Quincy Jones is one of the most prolific arranger-producer-writer-composer’s of music this generation has seen. He has even continued his work through health problems.
Quincy Jones is not blind. However, he was very good friends with the blind musician Ray Charles. His health has been relatively good, but he did suffer a brain aneurysm in 1974. His family thought he was going to die and held a memorial service for him that he attended.
Scroll down to read more about Quincy Jones’s friendship with Ray Charles and his brain aneurysm.
Quincy Jones & Ray Charles’s Friendship
Quincy Jones and Ray Charles had a solid friendship that spanned over fifty years. It was a relationship that benefited both musicians.
They met when Ray Charles was 16 and Quincy Jones was 14 in Seattle, Washington. Jones and Charles both hadn’t grown up there though, they had each made their way to the rainy city on their own.
Charles moved to Seattle from Florida after his mother had passed away and he was struggling to land bigger gigs. Jones’s move to Seattle was a bit more complex than the motive behind Ray Charles’s move.
Quincy Jones grew up in Chicago, Illinois but his family moved from the state when his father got a job working at a shipyard in Washington state during WWII. When he was still quite young, his mother had a schizophrenic breakdown that resulted in her being admitted to a mental institution and Quincy’s father divorcing her.
His father remarried and then got the Washington job and the whole family relocated minus his mother. At the end of WWII, the Jones family moved to Seattle, which eventually led to Quincy Jones and Ray Charles meeting and becoming good friends.
In an interview with Terry Gross on NPR’s Fresh Air, Jones recalled meeting Charles. He said that they met at The Elks Club, a tennis club for white people. They performed songs there from 7 pm to 10 pm and then they would play the black clubs after.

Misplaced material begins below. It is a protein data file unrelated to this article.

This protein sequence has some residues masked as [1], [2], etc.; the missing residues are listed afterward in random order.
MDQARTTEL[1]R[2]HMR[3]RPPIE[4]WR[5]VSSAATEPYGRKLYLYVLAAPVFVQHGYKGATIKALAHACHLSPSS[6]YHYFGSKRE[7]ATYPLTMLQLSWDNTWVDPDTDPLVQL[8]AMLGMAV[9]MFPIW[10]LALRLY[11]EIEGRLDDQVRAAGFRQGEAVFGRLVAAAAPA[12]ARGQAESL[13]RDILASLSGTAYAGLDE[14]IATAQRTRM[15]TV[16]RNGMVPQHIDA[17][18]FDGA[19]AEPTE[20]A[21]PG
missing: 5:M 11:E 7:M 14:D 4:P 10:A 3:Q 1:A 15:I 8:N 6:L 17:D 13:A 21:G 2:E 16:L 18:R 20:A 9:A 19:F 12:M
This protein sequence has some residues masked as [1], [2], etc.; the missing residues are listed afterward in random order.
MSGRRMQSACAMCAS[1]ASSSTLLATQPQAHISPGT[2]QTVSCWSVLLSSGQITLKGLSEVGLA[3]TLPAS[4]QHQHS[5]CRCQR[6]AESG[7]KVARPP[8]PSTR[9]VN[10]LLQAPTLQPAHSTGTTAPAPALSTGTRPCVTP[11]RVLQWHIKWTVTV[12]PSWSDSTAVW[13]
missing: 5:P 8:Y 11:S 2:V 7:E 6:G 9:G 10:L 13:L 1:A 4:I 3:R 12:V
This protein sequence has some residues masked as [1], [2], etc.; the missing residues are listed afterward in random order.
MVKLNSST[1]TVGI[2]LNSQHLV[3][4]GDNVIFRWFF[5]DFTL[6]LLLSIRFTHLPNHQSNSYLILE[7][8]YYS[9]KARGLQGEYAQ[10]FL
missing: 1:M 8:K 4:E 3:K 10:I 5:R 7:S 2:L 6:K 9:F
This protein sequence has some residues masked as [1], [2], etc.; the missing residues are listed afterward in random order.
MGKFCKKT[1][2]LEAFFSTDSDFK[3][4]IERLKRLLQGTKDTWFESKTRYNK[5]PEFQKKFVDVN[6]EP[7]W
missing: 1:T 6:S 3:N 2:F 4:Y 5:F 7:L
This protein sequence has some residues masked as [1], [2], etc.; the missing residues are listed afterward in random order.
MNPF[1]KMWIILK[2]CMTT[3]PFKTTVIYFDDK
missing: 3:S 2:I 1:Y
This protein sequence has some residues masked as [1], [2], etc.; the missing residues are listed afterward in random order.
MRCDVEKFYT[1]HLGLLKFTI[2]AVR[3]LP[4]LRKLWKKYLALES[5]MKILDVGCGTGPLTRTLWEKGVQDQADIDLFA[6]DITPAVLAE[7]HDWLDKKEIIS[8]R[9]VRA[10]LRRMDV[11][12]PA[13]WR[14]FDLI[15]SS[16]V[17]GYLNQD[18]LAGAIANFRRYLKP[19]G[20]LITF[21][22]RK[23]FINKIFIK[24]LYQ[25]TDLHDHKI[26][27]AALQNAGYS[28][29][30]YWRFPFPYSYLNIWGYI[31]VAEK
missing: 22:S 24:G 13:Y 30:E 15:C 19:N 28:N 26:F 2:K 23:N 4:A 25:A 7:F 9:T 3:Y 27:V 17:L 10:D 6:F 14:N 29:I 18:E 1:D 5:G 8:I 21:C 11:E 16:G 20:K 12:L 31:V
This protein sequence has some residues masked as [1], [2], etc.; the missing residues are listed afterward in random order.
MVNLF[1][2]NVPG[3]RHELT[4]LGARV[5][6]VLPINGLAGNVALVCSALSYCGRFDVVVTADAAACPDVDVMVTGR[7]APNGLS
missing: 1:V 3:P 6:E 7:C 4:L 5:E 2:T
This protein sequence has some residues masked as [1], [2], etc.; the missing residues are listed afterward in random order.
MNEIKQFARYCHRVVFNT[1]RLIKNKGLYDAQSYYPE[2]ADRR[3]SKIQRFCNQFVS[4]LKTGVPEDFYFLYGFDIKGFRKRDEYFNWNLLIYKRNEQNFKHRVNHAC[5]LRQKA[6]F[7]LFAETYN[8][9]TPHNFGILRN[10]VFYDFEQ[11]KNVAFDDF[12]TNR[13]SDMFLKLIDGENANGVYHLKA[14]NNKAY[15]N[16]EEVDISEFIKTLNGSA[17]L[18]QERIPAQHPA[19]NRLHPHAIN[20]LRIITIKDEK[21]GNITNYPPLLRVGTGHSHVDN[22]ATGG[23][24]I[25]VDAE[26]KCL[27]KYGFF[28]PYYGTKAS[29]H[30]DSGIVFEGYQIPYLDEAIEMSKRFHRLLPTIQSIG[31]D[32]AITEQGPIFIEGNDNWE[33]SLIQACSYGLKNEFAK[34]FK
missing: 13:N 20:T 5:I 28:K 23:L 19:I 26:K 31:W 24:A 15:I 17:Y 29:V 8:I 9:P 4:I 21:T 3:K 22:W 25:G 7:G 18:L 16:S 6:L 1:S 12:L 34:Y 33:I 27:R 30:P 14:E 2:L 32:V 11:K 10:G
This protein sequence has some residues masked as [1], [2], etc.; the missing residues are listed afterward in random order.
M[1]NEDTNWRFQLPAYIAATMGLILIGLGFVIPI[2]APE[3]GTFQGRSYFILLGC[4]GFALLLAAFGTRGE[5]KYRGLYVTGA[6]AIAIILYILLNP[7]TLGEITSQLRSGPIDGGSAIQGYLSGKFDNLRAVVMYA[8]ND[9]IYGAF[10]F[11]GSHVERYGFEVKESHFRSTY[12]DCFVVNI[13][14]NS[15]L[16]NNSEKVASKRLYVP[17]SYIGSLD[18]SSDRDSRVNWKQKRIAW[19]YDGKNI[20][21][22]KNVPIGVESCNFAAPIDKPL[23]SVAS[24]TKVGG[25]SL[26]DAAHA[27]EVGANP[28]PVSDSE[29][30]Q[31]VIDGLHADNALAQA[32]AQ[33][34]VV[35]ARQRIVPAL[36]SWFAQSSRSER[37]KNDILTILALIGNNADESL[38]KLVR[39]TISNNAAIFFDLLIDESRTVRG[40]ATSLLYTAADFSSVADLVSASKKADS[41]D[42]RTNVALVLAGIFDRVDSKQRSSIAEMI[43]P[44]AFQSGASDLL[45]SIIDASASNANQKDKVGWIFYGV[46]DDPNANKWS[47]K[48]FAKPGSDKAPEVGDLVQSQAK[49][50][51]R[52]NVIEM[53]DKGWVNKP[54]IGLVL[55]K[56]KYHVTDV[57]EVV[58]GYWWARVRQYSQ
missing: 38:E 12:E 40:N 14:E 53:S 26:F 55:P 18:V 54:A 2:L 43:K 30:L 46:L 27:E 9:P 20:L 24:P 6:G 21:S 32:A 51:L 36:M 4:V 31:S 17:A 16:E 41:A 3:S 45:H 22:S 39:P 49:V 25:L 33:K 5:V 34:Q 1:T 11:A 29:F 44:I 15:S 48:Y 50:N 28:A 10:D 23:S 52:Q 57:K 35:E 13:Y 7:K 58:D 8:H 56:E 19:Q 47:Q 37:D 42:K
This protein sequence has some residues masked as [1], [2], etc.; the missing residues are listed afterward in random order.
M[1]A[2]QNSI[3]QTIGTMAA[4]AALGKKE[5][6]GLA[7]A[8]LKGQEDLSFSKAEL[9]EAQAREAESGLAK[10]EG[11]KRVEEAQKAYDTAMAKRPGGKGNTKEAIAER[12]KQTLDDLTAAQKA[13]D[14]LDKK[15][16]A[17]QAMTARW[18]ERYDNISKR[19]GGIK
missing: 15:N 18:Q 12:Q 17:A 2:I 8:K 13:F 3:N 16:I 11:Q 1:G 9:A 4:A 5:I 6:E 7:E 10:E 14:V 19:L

It was through these gigs that the two became close friends. In the same interview, Jones recalled that he was jealous of Charles’s independence at the time. Even though Charles was blind he had his own apartment, a girlfriend, and he got around town by himself.
However, he said “I guess what impressed me the most with Ray is that he was so independent, and his sightlessness did not hinder him at all. It’s one of the treasured, cherished friendships that I really have because as kids we used to talk about everything.”
Charles taught Jones how to write songs in Braille and the two would talk about all of the big things they were going to do together in the music industry. All of these dreams ended up coming true for both of them too.
You can watch Quincy Jones inducting Ray Charles into The Rock and Roll Hall of Fame in the below video.
Quincy Jones’s Brain Aneurysm
While Quincy Jones is not blind, he did have a brush with something that can cause blindness in some cases and death in most. That was when an aneurysm in his brain exploded in 1974.
He recalled the incident a while back with a post on his Facebook page. In the post, he talked about how it felt like someone had fired off a shotgun in the back of his head. It took the doctors 7.5 hours to operate on Jones’s brain and they found something even worse while operating.
There was another aneurysm that was ready to burst. A second disruption like this would kill him this time. He was lucky to have even survived the first one. So, when Quincy Jones had recovered enough from the first surgery, the doctors went in and operated a second time to remove the other aneurysm.
As he told GQ, the surgery left him with a clip in his brain that if it came loose would kill him. Since he was a trumpet player, he was told that he could no longer play trumpet because the way that trumpeters were required to blow would cause the clip to come loose.
Even though he was told not to, while on tour in Japan, Jones briefly took to his trumpet to see if he could still play it. When he blew into the instrument, he felt a new pain in his head and stopped immediately. He had almost loosened the clip.
Fortunately for him, his brain aneurysms did not result in Quincy Jones going blind.